Judge Neil Gorsuch, President Donald Trump’s nominee for the Supreme Court, told senators during his second day of confirmation hearings Tuesday that he could not forecast how he would decide cases involving abortion.

Sen. Dianne Feinstein, D-Calif., asked Gorsuch, “Do you view Roe as having superprecedent?”

The Supreme Court’s 7-2 decision in Roe v. Wade on Jan. 22, 1973, legalized abortion across the nation.

Gorsuch, testifying before the Senate Judiciary Committee, acknowledged that lower courts have defended the decision, but said he is not able to predetermine how he would rule in similar cases.

“Well, Senator … [it is] a superprecedent,” he said to Feinstein. “It has been reaffirmed many times, I can say that.”

Superprecedent, a term that originated in 1976, refers to a legal precedent “so effective in defining the requirements of the law that it prevents legal disputes from arising in the first place, or, if they do arise, induces them to be settled without litigation,” according to the George Mason Law Review.

Sen. Chuck Grassley, R-Iowa, chairman of the Senate Judiciary Committee, earlier asked Gorsuch whether the Supreme Court correctly decided Roe v. Wade.

Gorsuch replied that while judges should respect past precedent, that does not give him the freedom to project future decisions.

“I would tell you that Roe v. Wade, decided in 1973, is precedent of the United States Supreme Court,” Gorsuch said. “It has been reaffirmed … So a good judge will consider as precedent of the United States Supreme Court worthy as treatment of precedent like any other.”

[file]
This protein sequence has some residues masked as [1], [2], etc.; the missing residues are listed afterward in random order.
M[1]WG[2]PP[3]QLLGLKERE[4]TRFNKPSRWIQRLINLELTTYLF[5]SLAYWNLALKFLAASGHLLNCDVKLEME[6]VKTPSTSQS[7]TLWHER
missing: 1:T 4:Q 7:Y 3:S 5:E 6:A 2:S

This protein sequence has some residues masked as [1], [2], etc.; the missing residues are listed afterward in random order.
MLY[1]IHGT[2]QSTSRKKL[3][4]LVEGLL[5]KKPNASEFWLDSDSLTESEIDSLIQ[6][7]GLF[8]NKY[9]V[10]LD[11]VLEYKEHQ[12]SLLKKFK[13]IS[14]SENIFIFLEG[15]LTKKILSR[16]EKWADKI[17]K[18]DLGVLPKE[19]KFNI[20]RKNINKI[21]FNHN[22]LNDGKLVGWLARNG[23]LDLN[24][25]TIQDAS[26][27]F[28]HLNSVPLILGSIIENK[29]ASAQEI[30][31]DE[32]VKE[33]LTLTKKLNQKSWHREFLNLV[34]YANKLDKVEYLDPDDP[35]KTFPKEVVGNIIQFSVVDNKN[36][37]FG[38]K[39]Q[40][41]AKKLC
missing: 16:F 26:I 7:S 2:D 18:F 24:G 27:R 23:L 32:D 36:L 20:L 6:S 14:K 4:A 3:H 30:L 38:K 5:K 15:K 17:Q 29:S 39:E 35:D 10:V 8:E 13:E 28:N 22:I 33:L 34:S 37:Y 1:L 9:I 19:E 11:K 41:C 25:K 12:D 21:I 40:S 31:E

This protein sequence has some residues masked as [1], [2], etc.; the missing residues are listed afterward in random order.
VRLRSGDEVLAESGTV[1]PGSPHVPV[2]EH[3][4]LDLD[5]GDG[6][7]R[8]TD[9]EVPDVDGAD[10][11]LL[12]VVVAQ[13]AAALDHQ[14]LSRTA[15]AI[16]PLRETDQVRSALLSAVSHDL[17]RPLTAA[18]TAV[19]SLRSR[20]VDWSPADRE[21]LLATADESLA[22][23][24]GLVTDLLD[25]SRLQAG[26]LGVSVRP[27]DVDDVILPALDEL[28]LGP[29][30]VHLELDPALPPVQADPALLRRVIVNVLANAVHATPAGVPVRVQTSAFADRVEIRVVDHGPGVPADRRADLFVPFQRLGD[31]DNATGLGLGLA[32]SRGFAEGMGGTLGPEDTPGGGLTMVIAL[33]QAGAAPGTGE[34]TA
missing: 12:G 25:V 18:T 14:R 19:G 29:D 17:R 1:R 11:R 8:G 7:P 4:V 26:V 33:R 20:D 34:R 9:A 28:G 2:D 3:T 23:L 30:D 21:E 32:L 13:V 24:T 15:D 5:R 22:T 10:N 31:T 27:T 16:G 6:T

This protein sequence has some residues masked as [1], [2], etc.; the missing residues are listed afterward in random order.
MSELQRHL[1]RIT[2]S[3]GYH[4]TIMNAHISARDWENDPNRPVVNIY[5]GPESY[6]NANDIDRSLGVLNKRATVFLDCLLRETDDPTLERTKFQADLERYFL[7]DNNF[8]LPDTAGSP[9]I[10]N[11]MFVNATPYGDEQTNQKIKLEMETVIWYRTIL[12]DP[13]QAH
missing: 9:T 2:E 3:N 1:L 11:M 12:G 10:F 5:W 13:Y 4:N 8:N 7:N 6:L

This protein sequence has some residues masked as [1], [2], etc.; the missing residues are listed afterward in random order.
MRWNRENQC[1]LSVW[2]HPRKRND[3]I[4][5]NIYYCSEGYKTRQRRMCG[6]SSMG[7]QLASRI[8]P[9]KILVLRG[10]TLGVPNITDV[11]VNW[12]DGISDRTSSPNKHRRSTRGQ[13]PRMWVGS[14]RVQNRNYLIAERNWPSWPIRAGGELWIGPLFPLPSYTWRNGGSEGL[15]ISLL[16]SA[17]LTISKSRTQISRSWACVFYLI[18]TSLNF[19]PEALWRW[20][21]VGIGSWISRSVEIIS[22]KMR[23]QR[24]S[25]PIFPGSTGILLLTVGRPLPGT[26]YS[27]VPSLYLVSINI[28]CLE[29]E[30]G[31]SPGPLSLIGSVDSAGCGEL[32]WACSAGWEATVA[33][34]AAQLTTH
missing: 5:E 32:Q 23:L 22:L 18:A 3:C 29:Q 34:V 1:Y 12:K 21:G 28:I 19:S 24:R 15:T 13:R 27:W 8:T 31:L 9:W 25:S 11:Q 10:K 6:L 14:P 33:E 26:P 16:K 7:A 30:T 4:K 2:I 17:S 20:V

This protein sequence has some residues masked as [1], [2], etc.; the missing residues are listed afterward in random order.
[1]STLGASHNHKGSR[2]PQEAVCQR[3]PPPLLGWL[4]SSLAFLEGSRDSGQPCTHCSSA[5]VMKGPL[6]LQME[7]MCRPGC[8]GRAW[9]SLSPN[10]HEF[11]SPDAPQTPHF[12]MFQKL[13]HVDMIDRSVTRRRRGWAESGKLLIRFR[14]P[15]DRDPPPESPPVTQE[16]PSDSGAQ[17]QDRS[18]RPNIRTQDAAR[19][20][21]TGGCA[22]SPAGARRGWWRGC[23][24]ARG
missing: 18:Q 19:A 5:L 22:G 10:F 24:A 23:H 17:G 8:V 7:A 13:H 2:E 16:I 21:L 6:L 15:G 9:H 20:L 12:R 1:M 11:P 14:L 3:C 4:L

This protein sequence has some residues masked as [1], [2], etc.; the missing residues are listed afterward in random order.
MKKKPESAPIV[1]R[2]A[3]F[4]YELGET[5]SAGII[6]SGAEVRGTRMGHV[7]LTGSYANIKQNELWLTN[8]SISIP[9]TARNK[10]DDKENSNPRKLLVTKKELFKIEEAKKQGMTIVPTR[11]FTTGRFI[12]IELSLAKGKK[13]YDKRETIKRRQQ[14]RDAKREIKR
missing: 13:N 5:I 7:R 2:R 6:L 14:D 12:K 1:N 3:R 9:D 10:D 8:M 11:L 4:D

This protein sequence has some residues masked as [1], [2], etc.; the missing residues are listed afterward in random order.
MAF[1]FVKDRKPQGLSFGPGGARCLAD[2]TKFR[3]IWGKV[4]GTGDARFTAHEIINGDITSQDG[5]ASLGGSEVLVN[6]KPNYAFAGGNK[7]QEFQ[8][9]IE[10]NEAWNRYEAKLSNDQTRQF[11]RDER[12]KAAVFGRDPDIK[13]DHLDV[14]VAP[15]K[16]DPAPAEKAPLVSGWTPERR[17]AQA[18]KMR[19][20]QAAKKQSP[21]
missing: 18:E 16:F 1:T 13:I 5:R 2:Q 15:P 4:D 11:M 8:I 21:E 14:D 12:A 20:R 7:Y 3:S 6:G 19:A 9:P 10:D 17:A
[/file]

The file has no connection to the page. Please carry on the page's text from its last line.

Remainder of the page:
Precedent is important, he said, because it “adds to the determinacy of law.”

Hinting how he might judge, Gorsuch said, would be stripping his profession of its integrity:

If it looks like I’m giving hints or previews or intimations about how I might rule, I think that is the beginning of the end of the independent judiciary. If judges have to make effectively campaign promises … Respectfully, Senator, I have not done that in this process, and I’m not about to start.

Sen. Lindsey Graham, R-S.C., asked Gorsuch how he would have responded if Trump, in his interview of Gorsuch, had asked him to help overturn Roe v. Wade.

“Senator, I would have walked out the door,” Gorsuch said.

Gorsuch was expected to continue answering questions from the Judiciary Committee through Tuesday and Wednesday.